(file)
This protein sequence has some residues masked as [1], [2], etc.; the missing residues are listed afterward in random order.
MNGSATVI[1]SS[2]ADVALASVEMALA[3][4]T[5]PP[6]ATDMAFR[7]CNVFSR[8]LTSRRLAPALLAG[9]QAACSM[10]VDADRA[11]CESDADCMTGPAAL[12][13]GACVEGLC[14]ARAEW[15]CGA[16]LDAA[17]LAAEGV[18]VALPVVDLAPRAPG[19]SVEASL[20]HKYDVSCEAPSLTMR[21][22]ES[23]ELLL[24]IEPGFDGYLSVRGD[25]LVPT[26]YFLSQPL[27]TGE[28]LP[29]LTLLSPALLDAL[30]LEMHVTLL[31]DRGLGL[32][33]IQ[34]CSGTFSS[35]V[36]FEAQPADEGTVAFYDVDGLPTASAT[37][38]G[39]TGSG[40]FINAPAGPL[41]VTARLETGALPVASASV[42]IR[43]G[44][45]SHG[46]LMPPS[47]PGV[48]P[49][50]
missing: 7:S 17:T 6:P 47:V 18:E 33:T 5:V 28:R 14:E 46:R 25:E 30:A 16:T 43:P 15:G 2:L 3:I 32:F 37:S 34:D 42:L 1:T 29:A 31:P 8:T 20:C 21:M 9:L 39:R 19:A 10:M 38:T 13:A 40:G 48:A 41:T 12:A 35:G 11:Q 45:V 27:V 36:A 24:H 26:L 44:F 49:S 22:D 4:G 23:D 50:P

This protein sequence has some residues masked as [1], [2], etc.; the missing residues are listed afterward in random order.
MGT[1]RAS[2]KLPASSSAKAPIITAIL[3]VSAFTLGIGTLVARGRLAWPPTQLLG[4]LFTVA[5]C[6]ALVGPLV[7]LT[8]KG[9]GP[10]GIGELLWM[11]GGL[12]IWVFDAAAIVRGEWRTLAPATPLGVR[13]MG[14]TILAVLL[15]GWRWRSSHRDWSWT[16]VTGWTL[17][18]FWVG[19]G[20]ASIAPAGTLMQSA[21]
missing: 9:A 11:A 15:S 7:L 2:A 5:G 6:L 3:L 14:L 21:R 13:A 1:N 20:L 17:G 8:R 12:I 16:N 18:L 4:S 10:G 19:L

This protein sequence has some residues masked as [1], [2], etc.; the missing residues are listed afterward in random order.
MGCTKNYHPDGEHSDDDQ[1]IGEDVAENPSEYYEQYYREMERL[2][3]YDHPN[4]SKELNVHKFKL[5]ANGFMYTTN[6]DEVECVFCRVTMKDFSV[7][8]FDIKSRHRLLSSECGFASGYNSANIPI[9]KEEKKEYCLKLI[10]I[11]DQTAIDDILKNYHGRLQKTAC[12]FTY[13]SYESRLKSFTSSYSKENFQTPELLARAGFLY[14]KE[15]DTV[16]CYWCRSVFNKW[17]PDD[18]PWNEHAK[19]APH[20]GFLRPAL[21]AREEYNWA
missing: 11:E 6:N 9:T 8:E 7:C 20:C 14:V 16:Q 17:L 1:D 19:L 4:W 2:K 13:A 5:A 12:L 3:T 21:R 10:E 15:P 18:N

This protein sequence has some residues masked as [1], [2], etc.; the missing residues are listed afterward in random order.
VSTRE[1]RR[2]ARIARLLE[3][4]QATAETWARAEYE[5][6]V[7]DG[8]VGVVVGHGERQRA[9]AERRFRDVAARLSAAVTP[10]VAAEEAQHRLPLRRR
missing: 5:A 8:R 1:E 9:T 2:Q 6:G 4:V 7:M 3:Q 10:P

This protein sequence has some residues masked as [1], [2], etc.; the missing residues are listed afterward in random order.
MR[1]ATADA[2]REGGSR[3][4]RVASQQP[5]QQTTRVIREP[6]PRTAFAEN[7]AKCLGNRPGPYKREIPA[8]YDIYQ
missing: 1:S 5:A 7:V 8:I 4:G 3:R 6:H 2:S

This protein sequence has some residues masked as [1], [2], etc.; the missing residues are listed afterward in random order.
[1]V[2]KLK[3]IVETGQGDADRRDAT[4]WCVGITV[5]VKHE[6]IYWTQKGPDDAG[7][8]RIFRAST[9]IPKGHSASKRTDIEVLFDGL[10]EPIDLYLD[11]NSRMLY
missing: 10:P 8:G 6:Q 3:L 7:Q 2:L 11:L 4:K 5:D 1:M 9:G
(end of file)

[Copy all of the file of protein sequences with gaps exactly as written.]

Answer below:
This protein sequence has some residues masked as [1], [2], etc.; the missing residues are listed afterward in random order.
MNGSATVI[1]SS[2]ADVALASVEMALA[3][4]T[5]PP[6]ATDMAFR[7]CNVFSR[8]LTSRRLAPALLAG[9]QAACSM[10]VDADRA[11]CESDADCMTGPAAL[12][13]GACVEGLC[14]ARAEW[15]CGA[16]LDAA[17]LAAEGV[18]VALPVVDLAPRAPG[19]SVEASL[20]HKYDVSCEAPSLTMR[21][22]ES[23]ELLL[24]IEPGFDGYLSVRGD[25]LVPT[26]YFLSQPL[27]TGE[28]LP[29]LTLLSPALLDAL[30]LEMHVTLL[31]DRGLGL[32][33]IQ[34]CSGTFSS[35]V[36]FEAQPADEGTVAFYDVDGLPTASAT[37][38]G[39]TGSG[40]FINAPAGPL[41]VTARLETGALPVASASV[42]IR[43]G[44][45]SHG[46]LMPPS[47]PGV[48]P[49][50]
missing: 7:S 17:T 6:P 47:V 18:E 33:T 5:V 28:R 14:E 46:R 25:E 30:A 16:T 43:P 15:G 2:L 3:I 32:F 37:S 34:D 42:L 1:T 29:A 31:P 8:T 20:C 21:M 9:L 39:R 19:A 10:M 38:T 13:A 40:G 48:A 41:T 12:A 35:G 11:Q 45:V 27:V 36:A 24:H 26:L 44:F 49:S 22:D 4:G 23:D 50:P

This protein sequence has some residues masked as [1], [2], etc.; the missing residues are listed afterward in random order.
MGT[1]RAS[2]KLPASSSAKAPIITAIL[3]VSAFTLGIGTLVARGRLAWPPTQLLG[4]LFTVA[5]C[6]ALVGPLV[7]LT[8]KG[9]GP[10]GIGELLWM[11]GGL[12]IWVFDAAAIVRGEWRTLAPATPLGVR[13]MG[14]TILAVLL[15]GWRWRSSHRDWSWT[16]VTGWTL[17][18]FWVG[19]G[20]ASIAPAGTLMQSA[21]
missing: 9:A 11:A 15:S 7:L 2:A 5:G 6:L 3:L 14:L 21:R 13:A 1:N 20:L 17:G 8:R 12:I 16:N 18:L 4:S 10:G 19:L

This protein sequence has some residues masked as [1], [2], etc.; the missing residues are listed afterward in random order.
MGCTKNYHPDGEHSDDDQ[1]IGEDVAENPSEYYEQYYREMERL[2][3]YDHPN[4]SKELNVHKFKL[5]ANGFMYTTN[6]DEVECVFCRVTMKDFSV[7][8]FDIKSRHRLLSSECGFASGYNSANIPI[9]KEEKKEYCLKLI[10]I[11]DQTAIDDILKNYHGRLQKTAC[12]FTY[13]SYESRLKSFTSSYSKENFQTPELLARAGFLY[14]KE[15]DTV[16]CYWCRSVFNKW[17]PDD[18]PWNEHAK[19]APH[20]GFLRPAL[21]AREEYNWA
missing: 11:E 6:N 9:T 8:E 7:C 20:C 14:V 16:Q 17:L 1:D 19:L 4:W 2:K 13:A 5:A 12:L 3:T 21:R 10:E 15:P 18:N

This protein sequence has some residues masked as [1], [2], etc.; the missing residues are listed afterward in random order.
VSTRE[1]RR[2]ARIARLLE[3][4]QATAETWARAEYE[5][6]V[7]DG[8]VGVVVGHGERQRA[9]AERRFRDVAARLSAAVTP[10]VAAEEAQHRLPLRRR
missing: 5:A 8:R 1:E 9:T 2:Q 6:G 4:V 7:M 3:Q 10:P

This protein sequence has some residues masked as [1], [2], etc.; the missing residues are listed afterward in random order.
MR[1]ATADA[2]REGGSR[3][4]RVASQQP[5]QQTTRVIREP[6]PRTAFAEN[7]AKCLGNRPGPYKREIPA[8]YDIYQ
missing: 1:S 5:A 7:V 8:I 4:G 3:R 6:H 2:S

This protein sequence has some residues masked as [1], [2], etc.; the missing residues are listed afterward in random order.
[1]V[2]KLK[3]IVETGQGDADRRDAT[4]WCVGITV[5]VKHE[6]IYWTQKGPDDAG[7][8]RIFRAST[9]IPKGHSASKRTDIEVLFDGL[10]EPIDLYLD[11]NSRMLY
missing: 10:P 8:G 6:Q 3:L 7:Q 2:L 11:L 4:K 5:D 1:M 9:G